IMTS 2018 will be noted as the year of digital transformation, as exemplified by an automated cell linking a Hurco CNC, a Universal Robot arm and Hexagon CMM using the MTConnectTM standard.

“MTConnect is the building block that enables intelligent systems and decisionmaking based on data rather than instinct,” says Eelman. “Instead of asking ‘What’s a connected system?’, visitors now say to exhibitors, ‘Your systems use MTConnect, right?’”

Paul Gray, Hurco’s R&D Manager, notes that the only required connection between machines is an Ethernet cable. “Simple connectivity and software communication overcomes a major hurdle for job shops that focus on high-mix, low-volume and even custom parts,” he says.

Additive Advances

“Additive manufacturing is one of the most revolutionary technologies ever brought to IMTS, and that’s reflected in the ETC focusing on additive manufacturing,” says Eelman.

To show its speed and versatility, Oak Ridge National Laboratory created a die-in a-day demonstration that featured four stages of development: printing the die at Lincoln Electric, machining the printed die at Mazak, molding a part from the die at IACMI and 3D laser scanning the part at Quality Vision International.

“Traditionally it takes a minimum of six weeks to make molds, and it costs tens of thousands of dollars,” said Lonnie Love, Group Leader of Automation Robotics and Manufacturing at Oak Ridge National Laboratory. “We demonstrated every day of the show the ability to go from digital to actual production in less than 10 hours. This technology has practical uses that manufacturers can utilize now.”

This ETC also featured a “Knowledge Bar” hosted by America Makes where visitors learned about the development of education roadmaps, an online platform for members to exchange information and establishment of industry-wide additive manufacturing (AM) standards and specifications.

Multiple companies chose IMTS 2018 as their venue to debut high-volume AM systems, including HP and EOS. Stephen Nigro, President of 3D Printing, introduced the HP Metal Jet printer. Designed for high volume production, the HP Metal Jet has 50 times more productivity than any other binder jet or laser. EOS launched the M 300-4 system, a multi laser metal 3D printing system designed for digital industrial additive manufacturing.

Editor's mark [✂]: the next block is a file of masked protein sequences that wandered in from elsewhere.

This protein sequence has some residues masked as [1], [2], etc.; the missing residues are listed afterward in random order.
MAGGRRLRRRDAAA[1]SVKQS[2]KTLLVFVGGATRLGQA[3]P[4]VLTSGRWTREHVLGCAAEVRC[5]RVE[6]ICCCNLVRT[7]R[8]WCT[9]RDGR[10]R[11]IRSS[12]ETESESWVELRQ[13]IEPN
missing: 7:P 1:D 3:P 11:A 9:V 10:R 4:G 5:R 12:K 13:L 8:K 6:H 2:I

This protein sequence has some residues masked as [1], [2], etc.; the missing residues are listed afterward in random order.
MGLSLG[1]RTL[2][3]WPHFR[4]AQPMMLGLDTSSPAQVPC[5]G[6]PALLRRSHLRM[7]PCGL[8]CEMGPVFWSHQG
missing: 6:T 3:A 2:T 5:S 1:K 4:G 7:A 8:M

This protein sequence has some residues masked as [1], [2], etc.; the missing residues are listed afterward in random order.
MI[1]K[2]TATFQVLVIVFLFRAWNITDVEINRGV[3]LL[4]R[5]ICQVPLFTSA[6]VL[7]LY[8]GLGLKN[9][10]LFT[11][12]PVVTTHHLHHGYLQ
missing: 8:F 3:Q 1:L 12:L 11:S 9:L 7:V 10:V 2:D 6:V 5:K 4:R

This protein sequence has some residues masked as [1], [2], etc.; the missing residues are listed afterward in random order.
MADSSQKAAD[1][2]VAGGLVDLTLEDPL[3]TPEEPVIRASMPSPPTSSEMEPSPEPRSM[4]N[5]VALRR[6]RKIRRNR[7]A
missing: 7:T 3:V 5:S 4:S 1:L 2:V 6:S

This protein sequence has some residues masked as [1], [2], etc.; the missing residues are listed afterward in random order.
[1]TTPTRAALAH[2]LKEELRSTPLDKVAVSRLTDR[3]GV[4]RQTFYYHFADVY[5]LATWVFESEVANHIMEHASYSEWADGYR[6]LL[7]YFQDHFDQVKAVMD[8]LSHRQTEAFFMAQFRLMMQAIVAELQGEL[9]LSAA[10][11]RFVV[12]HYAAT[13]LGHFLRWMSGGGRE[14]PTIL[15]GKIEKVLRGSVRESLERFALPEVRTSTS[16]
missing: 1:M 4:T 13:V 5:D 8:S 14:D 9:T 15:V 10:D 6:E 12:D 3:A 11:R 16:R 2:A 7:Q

Perhaps more than any other technology at IMTS, AM represents the opportunity for small and start-up companies, from the U.S. and abroad, to gain exposure to a large audience and grow their dreams.

Austin Kron, Business Development Manager for first-time exhibitor BeAM Machines Inc., Strasbourg, France, believes AM will continue to generate company creation and growth as it becomes more industrialized, meeting production levels required by manufacturing. He cites one customer with certified aerospace repair job that has more than three thousand parts in flight.

“Every building in McCormick Place featured AM technology,” says Eelman. “Four years ago when we produced the Strati vehicle on the show floor, large-scale AM was a novelty. At IMTS 2018, AM technology was part of the manufacturing processes used to produce the entrance hall impact units.”

Smarter Solutions

ATHENA, the industry’s first voice-operated assistant, debuted at IMTS in the Makino and OKK booths, as well as in AMT’s ETC where visitors could control a 5-axis DMG Mori CNC.

“With 5-axis milling technology becoming more prevalent, operators need to know more to be highly productive,” says Dan Bagley, VP Marketing & Sales at iTSpeeX. “People don’t operate machines. People produce parts in a cell, and the machine is an actor in that cell. ATHENA provides intelligent assistance to machinists to allow them to operate multiple types of controls.”

Index previewed its iXworld, an online portal with four distinct service areas under a single interface. FANUC’s FIELD system, an open platform that collects machine data in real time, was connected to more than 300 machines from 144 companies at the show. SAP focused on how to use blockchain to improve trust and transparency from source to consumption. After meeting at the previous show, Infor and FORCAM collaborated to create a bi-direction interface between FORCAM’S plant floor information-gathering solution and Infor’s backend ERP solution. Fraunhofer demonstrated the first 5G network in the world, which can record data at frequencies 10 to 100 times faster than LTE.